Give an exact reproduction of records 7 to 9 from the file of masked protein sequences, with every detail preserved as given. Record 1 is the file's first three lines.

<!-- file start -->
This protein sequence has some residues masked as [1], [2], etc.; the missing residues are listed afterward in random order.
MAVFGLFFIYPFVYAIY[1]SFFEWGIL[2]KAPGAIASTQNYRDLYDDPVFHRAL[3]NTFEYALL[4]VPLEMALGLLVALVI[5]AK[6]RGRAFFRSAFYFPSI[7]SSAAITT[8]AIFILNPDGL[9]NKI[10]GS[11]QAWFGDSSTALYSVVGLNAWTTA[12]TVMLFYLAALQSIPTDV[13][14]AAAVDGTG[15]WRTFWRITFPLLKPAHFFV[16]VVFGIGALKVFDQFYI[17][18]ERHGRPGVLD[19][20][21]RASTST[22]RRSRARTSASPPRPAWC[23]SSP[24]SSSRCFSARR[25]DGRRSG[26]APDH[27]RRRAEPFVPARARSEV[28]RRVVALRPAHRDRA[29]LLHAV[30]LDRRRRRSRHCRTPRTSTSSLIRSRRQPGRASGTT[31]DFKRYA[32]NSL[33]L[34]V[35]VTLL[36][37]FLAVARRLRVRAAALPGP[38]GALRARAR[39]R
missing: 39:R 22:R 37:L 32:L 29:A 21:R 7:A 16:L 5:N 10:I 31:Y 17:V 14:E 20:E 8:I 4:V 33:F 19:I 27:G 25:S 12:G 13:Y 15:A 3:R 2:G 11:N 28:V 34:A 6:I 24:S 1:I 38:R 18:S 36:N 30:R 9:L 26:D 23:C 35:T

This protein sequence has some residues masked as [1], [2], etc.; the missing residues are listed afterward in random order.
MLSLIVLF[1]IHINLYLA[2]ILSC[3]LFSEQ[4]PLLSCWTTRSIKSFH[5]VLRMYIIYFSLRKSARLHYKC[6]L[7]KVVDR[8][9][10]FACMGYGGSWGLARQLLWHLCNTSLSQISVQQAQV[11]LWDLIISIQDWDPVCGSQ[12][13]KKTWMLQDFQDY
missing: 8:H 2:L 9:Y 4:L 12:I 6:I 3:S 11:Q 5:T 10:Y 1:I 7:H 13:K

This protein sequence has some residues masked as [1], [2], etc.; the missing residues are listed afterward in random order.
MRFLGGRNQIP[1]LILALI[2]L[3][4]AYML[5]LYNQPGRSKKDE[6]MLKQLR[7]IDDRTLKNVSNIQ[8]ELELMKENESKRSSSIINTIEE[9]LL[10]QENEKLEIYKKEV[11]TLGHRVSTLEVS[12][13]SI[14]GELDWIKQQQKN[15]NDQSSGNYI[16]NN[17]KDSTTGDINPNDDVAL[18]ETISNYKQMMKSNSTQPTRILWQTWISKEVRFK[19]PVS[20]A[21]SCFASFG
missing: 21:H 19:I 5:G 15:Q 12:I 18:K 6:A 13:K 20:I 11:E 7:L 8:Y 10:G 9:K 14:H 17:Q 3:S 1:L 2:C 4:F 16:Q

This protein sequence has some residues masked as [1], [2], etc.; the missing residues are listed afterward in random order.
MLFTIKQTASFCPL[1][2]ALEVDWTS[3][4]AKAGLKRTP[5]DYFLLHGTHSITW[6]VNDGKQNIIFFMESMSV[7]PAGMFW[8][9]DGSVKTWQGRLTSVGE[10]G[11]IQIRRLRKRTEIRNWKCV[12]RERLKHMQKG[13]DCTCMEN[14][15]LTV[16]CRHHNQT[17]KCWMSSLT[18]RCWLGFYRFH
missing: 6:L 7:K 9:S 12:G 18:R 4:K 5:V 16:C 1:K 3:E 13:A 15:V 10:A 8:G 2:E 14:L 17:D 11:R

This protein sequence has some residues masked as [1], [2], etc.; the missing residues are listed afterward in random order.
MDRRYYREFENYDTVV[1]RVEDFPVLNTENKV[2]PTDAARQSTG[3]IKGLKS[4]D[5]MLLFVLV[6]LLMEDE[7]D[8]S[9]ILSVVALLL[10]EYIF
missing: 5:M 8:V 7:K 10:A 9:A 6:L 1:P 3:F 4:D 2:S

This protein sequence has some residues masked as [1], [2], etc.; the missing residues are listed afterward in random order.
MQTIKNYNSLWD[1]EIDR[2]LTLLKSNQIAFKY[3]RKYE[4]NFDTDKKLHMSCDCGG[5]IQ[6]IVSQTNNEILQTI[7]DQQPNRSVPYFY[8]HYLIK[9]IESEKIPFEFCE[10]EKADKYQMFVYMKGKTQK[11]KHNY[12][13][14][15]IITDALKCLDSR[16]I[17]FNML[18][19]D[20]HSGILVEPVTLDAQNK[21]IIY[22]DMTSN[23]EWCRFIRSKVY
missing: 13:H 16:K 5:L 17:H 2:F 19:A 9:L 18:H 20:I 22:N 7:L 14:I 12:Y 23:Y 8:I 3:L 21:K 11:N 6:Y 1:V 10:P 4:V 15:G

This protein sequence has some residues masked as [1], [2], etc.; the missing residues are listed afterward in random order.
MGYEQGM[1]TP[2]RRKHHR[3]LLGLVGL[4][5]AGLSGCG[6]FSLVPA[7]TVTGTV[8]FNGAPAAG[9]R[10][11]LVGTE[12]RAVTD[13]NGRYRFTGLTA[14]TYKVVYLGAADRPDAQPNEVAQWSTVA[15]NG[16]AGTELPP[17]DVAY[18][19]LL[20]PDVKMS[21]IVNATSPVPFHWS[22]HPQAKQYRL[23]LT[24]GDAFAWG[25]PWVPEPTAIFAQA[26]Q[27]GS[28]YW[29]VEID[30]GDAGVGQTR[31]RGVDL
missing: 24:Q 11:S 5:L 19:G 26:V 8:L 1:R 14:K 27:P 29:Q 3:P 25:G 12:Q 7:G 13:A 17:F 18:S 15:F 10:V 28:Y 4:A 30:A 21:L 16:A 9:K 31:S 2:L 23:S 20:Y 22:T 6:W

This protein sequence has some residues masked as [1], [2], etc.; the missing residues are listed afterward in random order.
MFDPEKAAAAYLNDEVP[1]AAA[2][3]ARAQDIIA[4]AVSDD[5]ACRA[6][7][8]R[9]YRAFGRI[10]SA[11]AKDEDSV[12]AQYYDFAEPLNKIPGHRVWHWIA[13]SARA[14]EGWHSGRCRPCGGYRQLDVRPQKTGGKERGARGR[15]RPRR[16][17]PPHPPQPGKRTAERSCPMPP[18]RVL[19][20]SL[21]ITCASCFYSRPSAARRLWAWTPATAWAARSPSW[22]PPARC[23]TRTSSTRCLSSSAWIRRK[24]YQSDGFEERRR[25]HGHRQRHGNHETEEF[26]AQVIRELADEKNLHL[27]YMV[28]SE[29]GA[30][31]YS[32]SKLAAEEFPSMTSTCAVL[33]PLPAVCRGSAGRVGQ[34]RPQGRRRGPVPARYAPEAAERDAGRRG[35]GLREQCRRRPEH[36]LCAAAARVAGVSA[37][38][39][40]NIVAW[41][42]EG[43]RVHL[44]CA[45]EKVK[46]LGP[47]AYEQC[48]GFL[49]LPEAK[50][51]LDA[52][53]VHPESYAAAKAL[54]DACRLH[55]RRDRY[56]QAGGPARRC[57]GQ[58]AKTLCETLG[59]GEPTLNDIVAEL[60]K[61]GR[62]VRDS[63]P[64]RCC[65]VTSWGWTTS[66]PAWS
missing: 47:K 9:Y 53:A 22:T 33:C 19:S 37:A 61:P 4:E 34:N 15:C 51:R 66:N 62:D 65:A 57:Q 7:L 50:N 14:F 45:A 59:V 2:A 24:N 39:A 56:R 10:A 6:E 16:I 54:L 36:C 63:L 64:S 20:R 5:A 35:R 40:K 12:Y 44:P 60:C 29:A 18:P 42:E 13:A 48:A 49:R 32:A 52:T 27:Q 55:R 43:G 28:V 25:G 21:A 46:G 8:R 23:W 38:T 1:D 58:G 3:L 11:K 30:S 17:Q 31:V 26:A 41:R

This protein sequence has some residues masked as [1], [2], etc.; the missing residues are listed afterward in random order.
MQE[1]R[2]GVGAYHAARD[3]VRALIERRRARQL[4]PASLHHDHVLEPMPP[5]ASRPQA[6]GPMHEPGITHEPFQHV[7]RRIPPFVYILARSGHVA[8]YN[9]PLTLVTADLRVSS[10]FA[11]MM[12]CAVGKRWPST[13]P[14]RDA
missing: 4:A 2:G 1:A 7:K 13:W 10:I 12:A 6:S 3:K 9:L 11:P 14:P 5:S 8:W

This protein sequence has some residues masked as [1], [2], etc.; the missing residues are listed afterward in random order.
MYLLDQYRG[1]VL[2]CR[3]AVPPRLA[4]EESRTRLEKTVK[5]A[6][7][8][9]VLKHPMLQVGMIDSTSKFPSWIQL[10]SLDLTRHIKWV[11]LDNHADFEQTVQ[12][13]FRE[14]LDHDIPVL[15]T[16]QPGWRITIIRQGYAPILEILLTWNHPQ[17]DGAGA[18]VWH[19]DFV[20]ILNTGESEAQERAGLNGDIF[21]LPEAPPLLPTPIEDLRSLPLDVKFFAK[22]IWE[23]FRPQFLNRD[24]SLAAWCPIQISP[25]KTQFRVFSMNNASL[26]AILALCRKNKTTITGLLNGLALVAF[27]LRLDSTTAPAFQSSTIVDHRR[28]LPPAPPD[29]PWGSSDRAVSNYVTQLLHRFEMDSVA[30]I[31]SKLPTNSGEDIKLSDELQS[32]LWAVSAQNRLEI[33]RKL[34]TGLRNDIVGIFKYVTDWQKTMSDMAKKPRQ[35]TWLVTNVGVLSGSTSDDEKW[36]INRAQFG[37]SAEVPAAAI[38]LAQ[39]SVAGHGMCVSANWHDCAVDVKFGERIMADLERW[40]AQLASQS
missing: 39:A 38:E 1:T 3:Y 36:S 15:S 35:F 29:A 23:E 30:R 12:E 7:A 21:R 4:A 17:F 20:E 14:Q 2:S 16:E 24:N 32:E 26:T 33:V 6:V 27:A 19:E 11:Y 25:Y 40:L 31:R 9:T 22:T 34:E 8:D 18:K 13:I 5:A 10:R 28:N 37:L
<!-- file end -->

This protein sequence has some residues masked as [1], [2], etc.; the missing residues are listed afterward in random order.
MGYEQGM[1]TP[2]RRKHHR[3]LLGLVGL[4][5]AGLSGCG[6]FSLVPA[7]TVTGTV[8]FNGAPAAG[9]R[10][11]LVGTE[12]RAVTD[13]NGRYRFTGLTA[14]TYKVVYLGAADRPDAQPNEVAQWSTVA[15]NG[16]AGTELPP[17]DVAY[18][19]LL[20]PDVKMS[21]IVNATSPVPFHWS[22]HPQAKQYRL[23]LT[24]GDAFAWG[25]PWVPEPTAIFAQA[26]Q[27]GS[28]YW[29]VEID[30]GDAGVGQTR[31]RGVDL
missing: 24:Q 11:S 5:L 19:G 26:V 8:L 1:R 14:K 27:P 29:Q 3:P 25:G 12:Q 7:G 13:A 17:F 18:S 15:F 10:V 28:Y 4:A 30:A 21:L 16:A 9:K 31:S 2:L 23:S 20:Y 22:T 6:W

This protein sequence has some residues masked as [1], [2], etc.; the missing residues are listed afterward in random order.
MFDPEKAAAAYLNDEVP[1]AAA[2][3]ARAQDIIA[4]AVSDD[5]ACRA[6][7][8]R[9]YRAFGRI[10]SA[11]AKDEDSV[12]AQYYDFAEPLNKIPGHRVWHWIA[13]SARA[14]EGWHSGRCRPCGGYRQLDVRPQKTGGKERGARGR[15]RPRR[16][17]PPHPPQPGKRTAERSCPMPP[18]RVL[19][20]SL[21]ITCASCFYSRPSAARRLWAWTPATAWAARSPSW[22]PPARC[23]TRTSSTRCLSSSAWIRRK[24]YQSDGFEERRR[25]HGHRQRHGNHETEEF[26]AQVIRELADEKNLHL[27]YMV[28]SE[29]GA[30][31]YS[32]SKLAAEEFPSMTSTCAVL[33]PLPAVCRGSAGRVGQ[34]RPQGRRRGPVPARYAPEAAERDAGRRG[35]GLREQCRRRPEH[36]LCAAAARVAGVSA[37][38][39][40]NIVAW[41][42]EG[43]RVHL[44]CA[45]EKVK[46]LGP[47]AYEQC[48]GFL[49]LPEAK[50][51]LDA[52][53]VHPESYAAAKAL[54]DACRLH[55]RRDRY[56]QAGGPARRC[57]GQ[58]AKTLCETLG[59]GEPTLNDIVAEL[60]K[61]GR[62]VRDS[63]P[64]RCC[65]VTSWGWTTS[66]PAWS
missing: 47:K 9:Y 53:A 22:T 33:C 19:S 37:A 61:P 4:E 34:N 15:C 51:R 66:N 62:D 65:A 57:Q 7:L 50:N 14:F 45:A 59:V 2:A 24:N 39:A 56:R 10:A 6:E 16:I 54:L 36:C 63:L 64:S 20:R 5:A 35:R 40:K 12:Y 44:P 60:C 29:A 18:P 42:E 13:A 48:A 49:R 32:A 52:T 27:Q 55:R 43:G 28:V 25:G 21:A 46:G 8:R 23:W 38:T 1:D 58:G 3:L 11:K 30:S 17:Q 31:V 26:A 41:R

This protein sequence has some residues masked as [1], [2], etc.; the missing residues are listed afterward in random order.
MQE[1]R[2]GVGAYHAARD[3]VRALIERRRARQL[4]PASLHHDHVLEPMPP[5]ASRPQA[6]GPMHEPGITHEPFQHV[7]RRIPPFVYILARSGHVA[8]YN[9]PLTLVTADLRVSS[10]FA[11]MM[12]CAVGKRWPST[13]P[14]RDA
missing: 4:A 2:G 1:A 7:K 13:W 10:I 12:A 6:S 3:K 9:L 11:P 14:P 5:S 8:W